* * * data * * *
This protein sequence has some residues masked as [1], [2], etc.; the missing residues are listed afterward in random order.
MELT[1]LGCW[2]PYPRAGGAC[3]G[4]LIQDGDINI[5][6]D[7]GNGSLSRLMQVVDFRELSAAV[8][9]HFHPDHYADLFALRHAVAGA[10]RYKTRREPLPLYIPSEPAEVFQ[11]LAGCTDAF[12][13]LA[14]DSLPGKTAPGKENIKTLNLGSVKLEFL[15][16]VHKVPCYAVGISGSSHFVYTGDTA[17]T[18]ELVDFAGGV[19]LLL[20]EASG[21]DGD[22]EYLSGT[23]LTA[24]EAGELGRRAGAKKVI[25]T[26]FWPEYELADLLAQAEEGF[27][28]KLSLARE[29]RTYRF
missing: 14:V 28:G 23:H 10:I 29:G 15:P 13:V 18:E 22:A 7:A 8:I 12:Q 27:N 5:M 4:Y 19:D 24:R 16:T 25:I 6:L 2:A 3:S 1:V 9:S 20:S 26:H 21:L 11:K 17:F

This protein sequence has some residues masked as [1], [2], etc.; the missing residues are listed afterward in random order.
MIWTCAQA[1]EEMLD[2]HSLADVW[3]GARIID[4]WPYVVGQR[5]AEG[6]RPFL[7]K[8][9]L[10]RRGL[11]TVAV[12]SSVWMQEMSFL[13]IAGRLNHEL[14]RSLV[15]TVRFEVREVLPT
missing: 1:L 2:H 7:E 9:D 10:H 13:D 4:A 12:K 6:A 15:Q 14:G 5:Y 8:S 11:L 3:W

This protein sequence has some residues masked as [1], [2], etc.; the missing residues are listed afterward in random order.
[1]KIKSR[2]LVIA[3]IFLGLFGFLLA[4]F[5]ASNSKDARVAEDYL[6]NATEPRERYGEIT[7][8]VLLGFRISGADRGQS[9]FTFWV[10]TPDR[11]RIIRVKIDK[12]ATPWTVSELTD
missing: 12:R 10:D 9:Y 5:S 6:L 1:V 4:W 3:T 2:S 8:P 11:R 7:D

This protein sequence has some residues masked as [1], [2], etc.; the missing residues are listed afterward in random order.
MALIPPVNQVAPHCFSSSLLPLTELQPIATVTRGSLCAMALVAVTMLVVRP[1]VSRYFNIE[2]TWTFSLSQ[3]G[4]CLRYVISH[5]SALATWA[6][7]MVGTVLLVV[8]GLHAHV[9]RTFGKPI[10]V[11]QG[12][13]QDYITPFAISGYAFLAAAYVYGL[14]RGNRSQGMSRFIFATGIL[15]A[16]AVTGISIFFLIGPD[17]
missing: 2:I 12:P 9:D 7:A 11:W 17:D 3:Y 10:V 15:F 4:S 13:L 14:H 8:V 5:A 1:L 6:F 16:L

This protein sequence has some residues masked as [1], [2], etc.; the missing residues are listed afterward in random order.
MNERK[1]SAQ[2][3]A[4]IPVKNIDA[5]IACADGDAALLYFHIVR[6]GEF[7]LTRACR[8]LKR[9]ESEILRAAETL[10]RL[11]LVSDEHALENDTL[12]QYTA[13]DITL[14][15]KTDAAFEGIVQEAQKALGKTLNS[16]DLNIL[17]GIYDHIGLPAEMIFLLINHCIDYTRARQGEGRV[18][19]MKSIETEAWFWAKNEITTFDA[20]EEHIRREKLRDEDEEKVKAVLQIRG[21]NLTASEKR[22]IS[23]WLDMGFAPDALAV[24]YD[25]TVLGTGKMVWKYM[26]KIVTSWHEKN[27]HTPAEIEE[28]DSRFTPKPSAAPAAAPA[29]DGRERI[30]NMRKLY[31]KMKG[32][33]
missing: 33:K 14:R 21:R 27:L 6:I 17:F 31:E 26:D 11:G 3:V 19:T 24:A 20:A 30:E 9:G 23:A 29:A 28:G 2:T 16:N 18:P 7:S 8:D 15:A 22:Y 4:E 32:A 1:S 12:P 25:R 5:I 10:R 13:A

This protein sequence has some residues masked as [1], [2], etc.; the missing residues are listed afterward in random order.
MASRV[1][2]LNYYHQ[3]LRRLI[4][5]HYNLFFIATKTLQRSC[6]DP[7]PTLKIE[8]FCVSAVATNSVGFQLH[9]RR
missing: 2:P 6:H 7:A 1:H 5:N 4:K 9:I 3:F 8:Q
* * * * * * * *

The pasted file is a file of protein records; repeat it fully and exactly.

This protein sequence has some residues masked as [1], [2], etc.; the missing residues are listed afterward in random order.
MELT[1]LGCW[2]PYPRAGGAC[3]G[4]LIQDGDINI[5][6]D[7]GNGSLSRLMQVVDFRELSAAV[8][9]HFHPDHYADLFALRHAVAGA[10]RYKTRREPLPLYIPSEPAEVFQ[11]LAGCTDAF[12][13]LA[14]DSLPGKTAPGKENIKTLNLGSVKLEFL[15][16]VHKVPCYAVGISGSSHFVYTGDTA[17]T[18]ELVDFAGGV[19]LLL[20]EASG[21]DGD[22]EYLSGT[23]LTA[24]EAGELGRRAGAKKVI[25]T[26]FWPEYELADLLAQAEEGF[27][28]KLSLARE[29]RTYRF
missing: 14:V 28:G 23:H 10:I 29:G 15:P 13:V 18:E 22:A 7:A 8:I 12:Q 27:N 5:M 4:Y 19:D 24:R 16:T 25:I 6:L 2:A 3:S 1:V 9:S 20:S 26:H 21:L 11:K 17:F

This protein sequence has some residues masked as [1], [2], etc.; the missing residues are listed afterward in random order.
MIWTCAQA[1]EEMLD[2]HSLADVW[3]GARIID[4]WPYVVGQR[5]AEG[6]RPFL[7]K[8][9]L[10]RRGL[11]TVAV[12]SSVWMQEMSFL[13]IAGRLNHEL[14]RSLV[15]TVRFEVREVLPT
missing: 1:L 2:H 7:E 9:D 10:H 13:D 4:A 12:K 6:A 15:Q 14:G 5:Y 8:S 11:L 3:W

This protein sequence has some residues masked as [1], [2], etc.; the missing residues are listed afterward in random order.
[1]KIKSR[2]LVIA[3]IFLGLFGFLLA[4]F[5]ASNSKDARVAEDYL[6]NATEPRERYGEIT[7][8]VLLGFRISGADRGQS[9]FTFWV[10]TPDR[11]RIIRVKIDK[12]ATPWTVSELTD
missing: 12:R 10:D 9:Y 5:S 6:L 1:V 4:W 3:T 2:S 8:P 11:R 7:D

This protein sequence has some residues masked as [1], [2], etc.; the missing residues are listed afterward in random order.
MALIPPVNQVAPHCFSSSLLPLTELQPIATVTRGSLCAMALVAVTMLVVRP[1]VSRYFNIE[2]TWTFSLSQ[3]G[4]CLRYVISH[5]SALATWA[6][7]MVGTVLLVV[8]GLHAHV[9]RTFGKPI[10]V[11]QG[12][13]QDYITPFAISGYAFLAAAYVYGL[14]RGNRSQGMSRFIFATGIL[15]A[16]AVTGISIFFLIGPD[17]
missing: 2:I 12:P 9:D 7:A 11:W 17:D 3:Y 10:V 15:F 4:S 13:L 14:H 8:V 5:A 1:L 6:F 16:L

This protein sequence has some residues masked as [1], [2], etc.; the missing residues are listed afterward in random order.
MNERK[1]SAQ[2][3]A[4]IPVKNIDA[5]IACADGDAALLYFHIVR[6]GEF[7]LTRACR[8]LKR[9]ESEILRAAETL[10]RL[11]LVSDEHALENDTL[12]QYTA[13]DITL[14][15]KTDAAFEGIVQEAQKALGKTLNS[16]DLNIL[17]GIYDHIGLPAEMIFLLINHCIDYTRARQGEGRV[18][19]MKSIETEAWFWAKNEITTFDA[20]EEHIRREKLRDEDEEKVKAVLQIRG[21]NLTASEKR[22]IS[23]WLDMGFAPDALAV[24]YD[25]TVLGTGKMVWKYM[26]KIVTSWHEKN[27]HTPAEIEE[28]DSRFTPKPSAAPAAAPA[29]DGRERI[30]NMRKLY[31]KMKG[32][33]
missing: 33:K 14:R 21:R 27:L 6:I 17:F 31:E 26:D 11:G 3:V 19:T 24:A 20:A 30:E 9:G 23:A 29:A 28:G 2:T 16:N 18:P 7:S 8:D 15:A 22:Y 4:E 32:A 1:S 12:P 25:R 5:I 10:R 13:A

This protein sequence has some residues masked as [1], [2], etc.; the missing residues are listed afterward in random order.
MASRV[1][2]LNYYHQ[3]LRRLI[4][5]HYNLFFIATKTLQRSC[6]DP[7]PTLKIE[8]FCVSAVATNSVGFQLH[9]RR
missing: 2:P 6:H 7:A 1:H 5:N 4:K 9:I 3:F 8:Q